Tuesday, February 9, 2010

Bzzzz. It's your friend from Missouri, who you met in college, and lives in your city now!

Has the universal use of cell phones made area codes more or less relevant? There was a day when people identified with particular area codes, perhaps more distinctly in urban and ultra-rural areas of the country. Are codes have been used to identify location and distance, signifying that a person belongs elsewhere. Sometime in grade school I distinctly remember the addition of a new area code in southern NJ. Suddenly I had to dial an area code to call my best friend. More recently, my wife only reluctantly changed her phone number from her hometown of Harrisonburg, VA to Baltimore with more than a tinge of nostalgia. 
Because we all have cell phones now, and everyone's number programmed into our contacts, it hardly matters what number someone has. It isn't so strange to not know the number of someone in your family, including your spouse. In this way, area codes are increasingly irrelevant and we move closer and closer to simply a 10-digit phone number that has no geographical significance.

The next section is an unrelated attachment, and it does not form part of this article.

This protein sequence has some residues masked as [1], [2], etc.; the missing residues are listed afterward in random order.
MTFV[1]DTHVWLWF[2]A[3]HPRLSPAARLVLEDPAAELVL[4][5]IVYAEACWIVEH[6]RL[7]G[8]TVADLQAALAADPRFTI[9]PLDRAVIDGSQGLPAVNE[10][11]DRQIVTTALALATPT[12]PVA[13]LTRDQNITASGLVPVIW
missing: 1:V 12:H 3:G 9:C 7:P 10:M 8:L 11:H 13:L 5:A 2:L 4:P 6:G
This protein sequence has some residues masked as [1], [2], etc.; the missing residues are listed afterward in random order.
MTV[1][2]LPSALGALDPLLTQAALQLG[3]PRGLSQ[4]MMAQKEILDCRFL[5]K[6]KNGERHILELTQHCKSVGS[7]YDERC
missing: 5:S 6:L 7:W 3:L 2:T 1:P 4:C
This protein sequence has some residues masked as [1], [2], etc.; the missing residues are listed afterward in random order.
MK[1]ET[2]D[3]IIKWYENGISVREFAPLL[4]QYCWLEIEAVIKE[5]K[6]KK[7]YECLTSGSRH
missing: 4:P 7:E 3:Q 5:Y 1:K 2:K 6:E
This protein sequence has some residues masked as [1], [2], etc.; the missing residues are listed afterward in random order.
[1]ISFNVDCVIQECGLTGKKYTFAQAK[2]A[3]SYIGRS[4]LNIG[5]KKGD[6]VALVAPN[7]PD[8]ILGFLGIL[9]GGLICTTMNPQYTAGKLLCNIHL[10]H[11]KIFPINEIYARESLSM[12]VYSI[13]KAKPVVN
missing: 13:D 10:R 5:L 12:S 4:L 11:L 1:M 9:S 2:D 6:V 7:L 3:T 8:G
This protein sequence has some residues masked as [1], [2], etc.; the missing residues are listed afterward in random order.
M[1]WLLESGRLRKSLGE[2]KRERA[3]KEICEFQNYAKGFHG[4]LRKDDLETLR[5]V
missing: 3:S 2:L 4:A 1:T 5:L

Then, a number pops up on your cell phone and you wonder "3-1-4 Who do I know from that area code? What area code is it." A quick Google search and suddenly you are reminded that you dear friend is originally from Missouri. Roots. Connections. We are not entirely done with our old ways. Just re-discovering them.

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